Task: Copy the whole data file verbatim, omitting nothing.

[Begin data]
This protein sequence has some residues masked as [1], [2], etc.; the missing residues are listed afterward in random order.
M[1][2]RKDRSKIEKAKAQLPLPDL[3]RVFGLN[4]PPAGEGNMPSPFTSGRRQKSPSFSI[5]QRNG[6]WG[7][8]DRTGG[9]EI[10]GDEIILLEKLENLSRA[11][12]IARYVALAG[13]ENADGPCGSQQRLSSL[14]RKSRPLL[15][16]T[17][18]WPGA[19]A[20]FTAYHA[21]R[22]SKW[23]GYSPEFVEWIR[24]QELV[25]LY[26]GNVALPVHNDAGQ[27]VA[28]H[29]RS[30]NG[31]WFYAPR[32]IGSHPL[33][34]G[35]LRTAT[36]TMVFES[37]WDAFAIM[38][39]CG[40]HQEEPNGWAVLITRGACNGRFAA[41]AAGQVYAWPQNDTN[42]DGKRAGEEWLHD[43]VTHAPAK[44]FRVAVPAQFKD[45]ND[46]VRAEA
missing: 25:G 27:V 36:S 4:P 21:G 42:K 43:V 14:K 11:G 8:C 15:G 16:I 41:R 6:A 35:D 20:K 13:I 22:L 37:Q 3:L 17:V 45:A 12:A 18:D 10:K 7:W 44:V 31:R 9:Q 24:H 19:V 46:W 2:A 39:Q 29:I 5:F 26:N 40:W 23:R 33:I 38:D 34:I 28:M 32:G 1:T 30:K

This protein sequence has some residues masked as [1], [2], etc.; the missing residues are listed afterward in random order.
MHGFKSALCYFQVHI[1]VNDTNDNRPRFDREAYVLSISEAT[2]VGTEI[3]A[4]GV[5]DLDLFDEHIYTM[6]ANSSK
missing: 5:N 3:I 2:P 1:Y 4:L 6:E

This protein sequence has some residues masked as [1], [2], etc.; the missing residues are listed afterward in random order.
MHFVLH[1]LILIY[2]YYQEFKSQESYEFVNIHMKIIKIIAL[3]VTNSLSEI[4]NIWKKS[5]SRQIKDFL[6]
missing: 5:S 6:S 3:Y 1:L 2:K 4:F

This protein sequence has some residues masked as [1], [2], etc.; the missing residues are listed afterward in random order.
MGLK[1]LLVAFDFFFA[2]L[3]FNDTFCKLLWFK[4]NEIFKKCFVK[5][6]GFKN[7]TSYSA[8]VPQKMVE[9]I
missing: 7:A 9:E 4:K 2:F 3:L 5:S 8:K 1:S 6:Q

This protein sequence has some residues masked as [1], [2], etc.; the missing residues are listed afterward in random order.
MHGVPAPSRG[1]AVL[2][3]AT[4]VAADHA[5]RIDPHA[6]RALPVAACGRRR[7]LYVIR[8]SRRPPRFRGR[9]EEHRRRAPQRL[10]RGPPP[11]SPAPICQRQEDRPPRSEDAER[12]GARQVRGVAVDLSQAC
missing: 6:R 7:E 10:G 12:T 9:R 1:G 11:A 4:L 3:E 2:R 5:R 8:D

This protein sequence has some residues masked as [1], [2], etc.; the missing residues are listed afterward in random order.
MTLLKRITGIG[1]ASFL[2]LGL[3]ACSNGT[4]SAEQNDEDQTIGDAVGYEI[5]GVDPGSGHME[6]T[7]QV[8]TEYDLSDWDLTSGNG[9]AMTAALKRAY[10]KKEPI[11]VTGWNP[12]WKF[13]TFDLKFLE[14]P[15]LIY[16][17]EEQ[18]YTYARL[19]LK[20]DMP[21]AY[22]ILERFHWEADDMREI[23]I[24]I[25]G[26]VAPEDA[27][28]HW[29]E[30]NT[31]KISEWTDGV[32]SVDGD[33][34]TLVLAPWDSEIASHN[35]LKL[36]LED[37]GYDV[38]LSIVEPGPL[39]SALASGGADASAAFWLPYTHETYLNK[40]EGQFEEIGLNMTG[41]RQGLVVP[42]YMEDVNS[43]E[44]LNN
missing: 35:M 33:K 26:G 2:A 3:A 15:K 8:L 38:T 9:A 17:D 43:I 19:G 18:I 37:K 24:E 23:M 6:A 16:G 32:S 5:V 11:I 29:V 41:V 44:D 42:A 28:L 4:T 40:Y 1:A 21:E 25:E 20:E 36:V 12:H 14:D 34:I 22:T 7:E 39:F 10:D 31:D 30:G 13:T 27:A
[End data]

This protein sequence has some residues masked as [1], [2], etc.; the missing residues are listed afterward in random order.
M[1][2]RKDRSKIEKAKAQLPLPDL[3]RVFGLN[4]PPAGEGNMPSPFTSGRRQKSPSFSI[5]QRNG[6]WG[7][8]DRTGG[9]EI[10]GDEIILLEKLENLSRA[11][12]IARYVALAG[13]ENADGPCGSQQRLSSL[14]RKSRPLL[15][16]T[17][18]WPGA[19]A[20]FTAYHA[21]R[22]SKW[23]GYSPEFVEWIR[24]QELV[25]LY[26]GNVALPVHNDAGQ[27]VA[28]H[29]RS[30]NG[31]WFYAPR[32]IGSHPL[33][34]G[35]LRTAT[36]TMVFES[37]WDAFAIM[38][39]CG[40]HQEEPNGWAVLITRGACNGRFAA[41]AAGQVYAWPQNDTN[42]DGKRAGEEWLHD[43]VTHAPAK[44]FRVAVPAQFKD[45]ND[46]VRAEA
missing: 25:G 27:V 36:S 4:P 21:G 42:K 43:V 14:K 11:G 8:C 15:G 16:I 41:R 6:A 35:D 20:K 13:I 22:L 37:Q 3:L 17:V 45:A 12:A 18:D 10:K 7:W 44:V 31:R 9:Q 24:H 19:V 46:W 2:A 39:Q 29:I 5:F 26:N 40:W 23:R 33:I 38:D 34:I 28:M 32:G 1:T 30:K

This protein sequence has some residues masked as [1], [2], etc.; the missing residues are listed afterward in random order.
MHGFKSALCYFQVHI[1]VNDTNDNRPRFDREAYVLSISEAT[2]VGTEI[3]A[4]GV[5]DLDLFDEHIYTM[6]ANSSK
missing: 5:N 3:I 2:P 1:Y 4:L 6:E

This protein sequence has some residues masked as [1], [2], etc.; the missing residues are listed afterward in random order.
MHFVLH[1]LILIY[2]YYQEFKSQESYEFVNIHMKIIKIIAL[3]VTNSLSEI[4]NIWKKS[5]SRQIKDFL[6]
missing: 5:S 6:S 3:Y 1:L 2:K 4:F

This protein sequence has some residues masked as [1], [2], etc.; the missing residues are listed afterward in random order.
MGLK[1]LLVAFDFFFA[2]L[3]FNDTFCKLLWFK[4]NEIFKKCFVK[5][6]GFKN[7]TSYSA[8]VPQKMVE[9]I
missing: 7:A 9:E 4:K 2:F 3:L 5:S 8:K 1:S 6:Q

This protein sequence has some residues masked as [1], [2], etc.; the missing residues are listed afterward in random order.
MHGVPAPSRG[1]AVL[2][3]AT[4]VAADHA[5]RIDPHA[6]RALPVAACGRRR[7]LYVIR[8]SRRPPRFRGR[9]EEHRRRAPQRL[10]RGPPP[11]SPAPICQRQEDRPPRSEDAER[12]GARQVRGVAVDLSQAC
missing: 6:R 7:E 10:G 12:T 9:R 1:G 11:A 4:L 3:E 2:R 5:R 8:D

This protein sequence has some residues masked as [1], [2], etc.; the missing residues are listed afterward in random order.
MTLLKRITGIG[1]ASFL[2]LGL[3]ACSNGT[4]SAEQNDEDQTIGDAVGYEI[5]GVDPGSGHME[6]T[7]QV[8]TEYDLSDWDLTSGNG[9]AMTAALKRAY[10]KKEPI[11]VTGWNP[12]WKF[13]TFDLKFLE[14]P[15]LIY[16][17]EEQ[18]YTYARL[19]LK[20]DMP[21]AY[22]ILERFHWEADDMREI[23]I[24]I[25]G[26]VAPEDA[27][28]HW[29]E[30]NT[31]KISEWTDGV[32]SVDGD[33][34]TLVLAPWDSEIASHN[35]LKL[36]LED[37]GYDV[38]LSIVEPGPL[39]SALASGGADASAAFWLPYTHETYLNK[40]EGQFEEIGLNMTG[41]RQGLVVP[42]YMEDVNS[43]E[44]LNN
missing: 35:M 33:K 26:G 2:A 3:A 15:K 8:L 38:T 9:A 17:D 43:I 19:G 18:I 37:K 24:E 23:M 6:A 16:G 32:S 5:V 11:I 29:V 41:V 44:D 42:A 28:L 4:T 40:Y 1:A 21:E 25:E 20:E 36:V 12:H 14:D 34:I 22:T 7:E 39:F 10:D 31:D 30:G 13:T 27:A